Theoretical Framework Essay

Excerpt from Essay :

Human Trafficking

Theoretical framework: Human trafficking

It is estimated that the majority of individuals who are illegally trafficked are females. This includes not simply workers in the sex industry, but employees in many other areas of employment in which trafficking commonly occurs, including domestic service and recruitment for sweatshop labor. Although the extent to which human trafficking occurs is difficult to estimate, conservatively most studies indicate that up to 80% of all persons who are trafficked are female (Loring 2007:1).

The predominately female population of the victims of human trafficking has caused many analysts to adopt a theoretical framework of feminism to analyze the phenomenon. A recent report on human trafficking advanced by the American Psychological Association from a feminist paradigm pointed out that given that "economic and social inequalities are among the leading contributing factors to human trafficking," women are often the most vulnerable groups to being exploited by traffickers (Report on trafficking of women and girls, 2011, APA). Women tend to earn less money than males, and have less available recourse to high-paying employment than males. They are often unable to resist the pressures imposed upon them my male parental or other figures and have few modes to resist pressures that cause them to take desperate actions because of a lack of education and family obligations (to other siblings, their own children, or to the elderly).

This is not to deny the fact that males can be exploited by traffickers. "Traffickers, at the same time, take advantage of the gendered perceptions of 'female skills:' They may target women and girls for prostitution or brides, while men and boys are more often exploited as farm laborers or trafficked for adoption," although women can also be co-opted into agricultural work (Report on trafficking of women and girls, 2011, APA). However, the types of labor into which women are most often conscripted (the sex trade, sweatshop labor, and domestic servitude) are often the least public forms of enslaved employment, which can make it far more difficult for their imprisonment to be detected by law enforcement. Women can also be more vulnerable to psychological tools of manipulation even in the rare instances when they do have contact with 'outsiders' while they are enslaved. It is estimated that 28% of trafficked women saw a health care professional while they were still in captivity and were still undetected (Dovydaitis 2011: 462).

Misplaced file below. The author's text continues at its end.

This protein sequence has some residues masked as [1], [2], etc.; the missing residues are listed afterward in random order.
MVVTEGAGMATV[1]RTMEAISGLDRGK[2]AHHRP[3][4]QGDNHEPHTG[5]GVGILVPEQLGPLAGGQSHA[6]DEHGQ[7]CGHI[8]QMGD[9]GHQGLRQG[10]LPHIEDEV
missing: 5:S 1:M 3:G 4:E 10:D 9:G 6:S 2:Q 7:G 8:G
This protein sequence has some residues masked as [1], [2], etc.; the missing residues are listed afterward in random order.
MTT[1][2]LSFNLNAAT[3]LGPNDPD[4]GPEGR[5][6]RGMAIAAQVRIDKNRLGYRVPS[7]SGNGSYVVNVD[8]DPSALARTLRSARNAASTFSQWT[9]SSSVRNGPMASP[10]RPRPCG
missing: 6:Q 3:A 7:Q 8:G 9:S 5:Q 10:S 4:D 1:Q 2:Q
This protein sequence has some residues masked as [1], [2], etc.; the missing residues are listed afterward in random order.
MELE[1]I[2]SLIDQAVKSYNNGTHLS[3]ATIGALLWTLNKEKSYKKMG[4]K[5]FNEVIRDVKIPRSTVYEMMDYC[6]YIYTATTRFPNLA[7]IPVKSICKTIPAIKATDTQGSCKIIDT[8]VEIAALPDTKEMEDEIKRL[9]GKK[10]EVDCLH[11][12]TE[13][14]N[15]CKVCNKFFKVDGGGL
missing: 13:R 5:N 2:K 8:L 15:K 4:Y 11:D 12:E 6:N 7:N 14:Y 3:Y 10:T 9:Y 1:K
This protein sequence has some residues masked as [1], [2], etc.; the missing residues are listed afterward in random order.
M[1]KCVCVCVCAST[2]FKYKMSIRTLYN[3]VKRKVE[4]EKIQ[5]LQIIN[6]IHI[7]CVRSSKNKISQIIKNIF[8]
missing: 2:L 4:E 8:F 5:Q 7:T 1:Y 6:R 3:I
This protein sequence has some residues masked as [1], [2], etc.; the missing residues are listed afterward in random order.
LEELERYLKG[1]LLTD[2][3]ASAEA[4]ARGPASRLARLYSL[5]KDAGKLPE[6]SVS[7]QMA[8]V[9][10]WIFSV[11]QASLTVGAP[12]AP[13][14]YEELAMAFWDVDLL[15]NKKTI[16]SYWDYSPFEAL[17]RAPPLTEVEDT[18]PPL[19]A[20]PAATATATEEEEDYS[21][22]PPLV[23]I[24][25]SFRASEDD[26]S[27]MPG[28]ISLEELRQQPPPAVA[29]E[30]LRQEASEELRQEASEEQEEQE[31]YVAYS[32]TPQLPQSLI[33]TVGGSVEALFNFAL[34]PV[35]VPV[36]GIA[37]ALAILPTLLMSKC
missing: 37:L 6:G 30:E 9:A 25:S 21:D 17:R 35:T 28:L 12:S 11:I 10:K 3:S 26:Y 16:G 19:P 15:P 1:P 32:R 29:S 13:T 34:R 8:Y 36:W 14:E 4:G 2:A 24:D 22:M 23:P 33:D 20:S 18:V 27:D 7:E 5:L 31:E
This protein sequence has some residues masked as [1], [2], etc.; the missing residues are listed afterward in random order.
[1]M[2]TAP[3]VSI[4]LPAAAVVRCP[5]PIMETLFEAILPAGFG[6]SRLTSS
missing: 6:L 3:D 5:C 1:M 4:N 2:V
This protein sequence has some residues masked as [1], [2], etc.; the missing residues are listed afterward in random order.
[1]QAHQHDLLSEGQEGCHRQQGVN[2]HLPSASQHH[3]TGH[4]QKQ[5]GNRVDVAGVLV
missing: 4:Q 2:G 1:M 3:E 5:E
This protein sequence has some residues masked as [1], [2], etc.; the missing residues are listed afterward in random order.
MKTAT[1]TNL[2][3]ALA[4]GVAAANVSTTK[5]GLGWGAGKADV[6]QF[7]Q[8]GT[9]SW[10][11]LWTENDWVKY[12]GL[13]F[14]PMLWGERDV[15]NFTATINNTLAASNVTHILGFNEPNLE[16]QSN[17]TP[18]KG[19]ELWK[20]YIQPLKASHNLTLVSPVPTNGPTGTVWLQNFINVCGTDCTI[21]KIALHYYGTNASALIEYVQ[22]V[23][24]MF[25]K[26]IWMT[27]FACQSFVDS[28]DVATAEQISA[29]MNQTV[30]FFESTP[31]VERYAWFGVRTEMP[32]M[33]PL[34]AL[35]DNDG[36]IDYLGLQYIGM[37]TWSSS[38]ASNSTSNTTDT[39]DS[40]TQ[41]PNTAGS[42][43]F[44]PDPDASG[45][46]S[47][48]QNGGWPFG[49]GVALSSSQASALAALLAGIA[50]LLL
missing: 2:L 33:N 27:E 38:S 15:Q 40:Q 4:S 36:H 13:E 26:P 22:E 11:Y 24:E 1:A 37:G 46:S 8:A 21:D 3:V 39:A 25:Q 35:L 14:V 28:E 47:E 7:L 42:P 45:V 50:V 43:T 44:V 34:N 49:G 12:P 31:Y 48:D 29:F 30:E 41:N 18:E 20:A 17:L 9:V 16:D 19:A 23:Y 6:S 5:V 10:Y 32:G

Feminism helps to illuminate why women are predominantly the victims of trafficking, and also why women may feel helpless to resist their enslavement, even when given the opportunity to escape. It is a paradigm that stresses the gendered nature of social and economic inequalities. It also suggests that the solution to preventing trafficking is not merely better policing, although this is a component of ending the crime. Women must have equal access to education and economic opportunities in their home countries to be able to resist familial and social pressures that lead them to sell their bodies and their lives in such a manner that they can fall prey to the human slave trade. It also helps to show how the frightened…

Sources Used in Document:


Dovydaitis, Tiffany. (2011). Human trafficking: The role of the health care provider. Journal of Midwifery & Women's Health, 55 (5): 462-467. DOI: 10.1016/j.jmwh.2009.12.017

Loring Jones, David W. Engstrom, Tricia Hilliard, Mariel Diaz. (2007). Globalization and human trafficking. Journal of Sociology and Social Welfare. Retrieved from

Report on trafficking of women and girls. (2011). American Psychological Association.


Cite This Essay:

"Theoretical Framework" (2012, January 12) Retrieved July 11, 2020, from

"Theoretical Framework" 12 January 2012. Web.11 July. 2020. <>

"Theoretical Framework", 12 January 2012, Accessed.11 July. 2020,